Listed below are some of our longer organised hikes. If there is a specific place or habitat you wish to visit we can get you there.

Kavolavata River Valley
Untouched tropical rainforest in a remote river valley in the interior of Gatokae Island. Approx 3 hours mostly level walking each way, some muddy, slippery sections, moderate level of fitness required. Option of camping overnight next to the pristine jungle river. Wild, remote, and utterly peaceful -a very beautiful place. As a day trip it can be done in the morning with an early start and late lunch back at Wilderness, or alternately in the afternoon leaving Wilderness after an early lunch and returning just before dark (recommended), or as a full day trip with picnic lunch and plenty of time to explore.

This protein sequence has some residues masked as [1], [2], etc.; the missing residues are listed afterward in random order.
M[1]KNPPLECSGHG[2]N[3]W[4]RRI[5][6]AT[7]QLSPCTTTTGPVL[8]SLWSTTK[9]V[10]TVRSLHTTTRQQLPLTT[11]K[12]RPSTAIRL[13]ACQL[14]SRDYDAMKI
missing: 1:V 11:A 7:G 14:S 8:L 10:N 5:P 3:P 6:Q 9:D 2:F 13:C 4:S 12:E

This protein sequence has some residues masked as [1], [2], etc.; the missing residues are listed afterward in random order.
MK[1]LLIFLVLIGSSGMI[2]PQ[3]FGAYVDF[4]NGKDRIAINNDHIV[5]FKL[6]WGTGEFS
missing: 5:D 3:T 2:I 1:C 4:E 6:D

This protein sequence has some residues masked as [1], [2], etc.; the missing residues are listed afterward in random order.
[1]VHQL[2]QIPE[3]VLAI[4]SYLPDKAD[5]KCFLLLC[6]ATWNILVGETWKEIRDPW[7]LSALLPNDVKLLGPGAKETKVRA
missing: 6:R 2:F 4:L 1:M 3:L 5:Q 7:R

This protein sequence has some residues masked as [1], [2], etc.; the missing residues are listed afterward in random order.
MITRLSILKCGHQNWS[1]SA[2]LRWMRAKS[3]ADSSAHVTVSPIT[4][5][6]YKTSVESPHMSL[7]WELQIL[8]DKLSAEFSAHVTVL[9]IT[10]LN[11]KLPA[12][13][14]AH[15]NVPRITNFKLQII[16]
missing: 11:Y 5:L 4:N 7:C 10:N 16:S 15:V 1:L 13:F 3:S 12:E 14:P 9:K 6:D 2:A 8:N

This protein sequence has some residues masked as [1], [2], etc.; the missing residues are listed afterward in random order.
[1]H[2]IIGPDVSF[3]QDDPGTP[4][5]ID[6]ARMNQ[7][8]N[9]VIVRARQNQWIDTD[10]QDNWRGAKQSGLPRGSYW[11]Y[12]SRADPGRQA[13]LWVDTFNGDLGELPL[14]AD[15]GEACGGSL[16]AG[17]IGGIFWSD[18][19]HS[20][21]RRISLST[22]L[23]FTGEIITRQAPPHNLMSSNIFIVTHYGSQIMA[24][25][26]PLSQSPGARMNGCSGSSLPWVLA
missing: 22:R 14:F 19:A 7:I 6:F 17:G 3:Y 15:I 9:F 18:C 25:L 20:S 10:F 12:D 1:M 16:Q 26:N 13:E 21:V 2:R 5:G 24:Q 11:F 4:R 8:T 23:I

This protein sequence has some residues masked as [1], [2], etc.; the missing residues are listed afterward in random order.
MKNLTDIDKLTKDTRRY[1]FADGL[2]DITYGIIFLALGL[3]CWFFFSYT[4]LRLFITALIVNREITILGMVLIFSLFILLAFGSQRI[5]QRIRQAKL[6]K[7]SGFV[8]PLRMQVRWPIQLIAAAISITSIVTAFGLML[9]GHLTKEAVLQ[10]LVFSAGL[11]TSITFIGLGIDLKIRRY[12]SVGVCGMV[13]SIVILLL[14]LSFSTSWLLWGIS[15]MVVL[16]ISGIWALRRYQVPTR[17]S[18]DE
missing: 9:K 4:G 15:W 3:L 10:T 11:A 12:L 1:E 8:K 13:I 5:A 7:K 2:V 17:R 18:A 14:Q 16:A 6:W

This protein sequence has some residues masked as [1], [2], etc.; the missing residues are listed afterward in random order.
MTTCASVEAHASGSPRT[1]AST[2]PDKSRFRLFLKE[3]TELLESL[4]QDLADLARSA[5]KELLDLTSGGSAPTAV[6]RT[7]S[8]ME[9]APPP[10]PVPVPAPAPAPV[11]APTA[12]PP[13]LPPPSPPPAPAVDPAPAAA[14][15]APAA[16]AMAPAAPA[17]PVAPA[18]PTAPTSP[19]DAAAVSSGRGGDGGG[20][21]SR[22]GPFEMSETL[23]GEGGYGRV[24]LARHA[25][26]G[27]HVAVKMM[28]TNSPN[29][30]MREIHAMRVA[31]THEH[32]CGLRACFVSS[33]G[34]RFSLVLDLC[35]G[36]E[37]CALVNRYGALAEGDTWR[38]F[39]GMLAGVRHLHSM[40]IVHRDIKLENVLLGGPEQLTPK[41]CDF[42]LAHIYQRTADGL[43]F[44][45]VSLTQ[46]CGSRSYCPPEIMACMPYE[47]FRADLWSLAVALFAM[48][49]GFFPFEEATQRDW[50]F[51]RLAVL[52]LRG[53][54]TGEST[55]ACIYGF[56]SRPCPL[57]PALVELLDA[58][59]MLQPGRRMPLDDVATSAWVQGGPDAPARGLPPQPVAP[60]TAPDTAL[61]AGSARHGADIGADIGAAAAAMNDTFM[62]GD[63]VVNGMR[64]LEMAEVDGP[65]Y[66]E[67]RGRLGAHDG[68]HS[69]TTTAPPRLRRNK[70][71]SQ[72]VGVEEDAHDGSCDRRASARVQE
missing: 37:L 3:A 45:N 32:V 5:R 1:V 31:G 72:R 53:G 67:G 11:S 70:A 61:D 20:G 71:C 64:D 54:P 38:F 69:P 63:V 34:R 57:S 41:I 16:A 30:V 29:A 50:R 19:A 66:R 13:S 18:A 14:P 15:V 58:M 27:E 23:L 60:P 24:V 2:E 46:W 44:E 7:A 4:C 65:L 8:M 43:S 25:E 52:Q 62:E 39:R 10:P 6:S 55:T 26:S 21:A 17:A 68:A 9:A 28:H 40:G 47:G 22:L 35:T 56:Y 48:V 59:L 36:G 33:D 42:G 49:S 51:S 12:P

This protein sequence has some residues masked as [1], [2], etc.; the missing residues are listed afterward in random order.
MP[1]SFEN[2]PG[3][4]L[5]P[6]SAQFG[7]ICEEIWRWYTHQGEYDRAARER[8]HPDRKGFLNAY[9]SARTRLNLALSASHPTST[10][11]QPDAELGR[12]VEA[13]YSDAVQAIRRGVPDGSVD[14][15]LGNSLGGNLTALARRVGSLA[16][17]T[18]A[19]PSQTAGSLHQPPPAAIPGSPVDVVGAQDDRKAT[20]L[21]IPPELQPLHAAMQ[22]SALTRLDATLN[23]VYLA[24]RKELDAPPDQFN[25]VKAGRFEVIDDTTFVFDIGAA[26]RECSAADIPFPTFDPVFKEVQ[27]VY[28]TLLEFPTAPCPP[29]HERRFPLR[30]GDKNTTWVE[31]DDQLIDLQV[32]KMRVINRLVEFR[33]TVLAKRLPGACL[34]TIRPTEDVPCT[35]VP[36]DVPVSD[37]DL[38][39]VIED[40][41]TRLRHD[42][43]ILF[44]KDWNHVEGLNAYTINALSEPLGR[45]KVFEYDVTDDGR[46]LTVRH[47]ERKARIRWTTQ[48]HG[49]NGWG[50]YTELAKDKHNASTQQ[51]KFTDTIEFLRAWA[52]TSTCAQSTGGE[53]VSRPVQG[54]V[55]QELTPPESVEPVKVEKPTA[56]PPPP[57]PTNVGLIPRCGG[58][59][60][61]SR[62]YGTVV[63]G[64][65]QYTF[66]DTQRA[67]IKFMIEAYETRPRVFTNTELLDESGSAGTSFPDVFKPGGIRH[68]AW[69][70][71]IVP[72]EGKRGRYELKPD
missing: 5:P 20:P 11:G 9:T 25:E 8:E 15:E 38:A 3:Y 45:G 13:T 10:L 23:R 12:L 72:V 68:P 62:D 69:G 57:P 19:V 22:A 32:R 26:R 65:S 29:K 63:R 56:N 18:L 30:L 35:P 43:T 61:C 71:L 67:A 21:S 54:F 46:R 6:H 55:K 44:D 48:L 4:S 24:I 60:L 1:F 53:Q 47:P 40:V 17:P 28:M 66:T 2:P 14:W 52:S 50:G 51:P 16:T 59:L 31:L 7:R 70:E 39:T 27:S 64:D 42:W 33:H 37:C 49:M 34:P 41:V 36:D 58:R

Mt Mariu
The 2900 foot peak of Gatokae Island.
Mariu is typically a 2 1/2 day / 2 night trek, departing Wilderness after lunch and spending approx 3 hours walking through the subsistence gardens and lowland rainforest, the first night being spent camped in the pristine Kavolavata River Valley (described above) by the river. A morning start on the 2400 foot ascent, lunch on the ridge with spectacular views across Marovo Lagoon, and summiting late afternoon to enjoy the sunset over the Mt Vangunu caldera.

The mossy montane or 'cloud' forest occurs at much lower altitude (thanks to eminent Solomon Island botanist Myknee Sirikolo for pointing this out) than normal at this latitude due to the oceanic aspect of the peak and the clouds scudding in off the warm Pacific Ocean.
Spectacular views across Marovo Lagoon and the myriad islands during the ascent and across Peava and Borokua as the summit nears. Hike time from the River valley campsite is typically 8 hours, allowing for time to enjoy the sunset on the summit.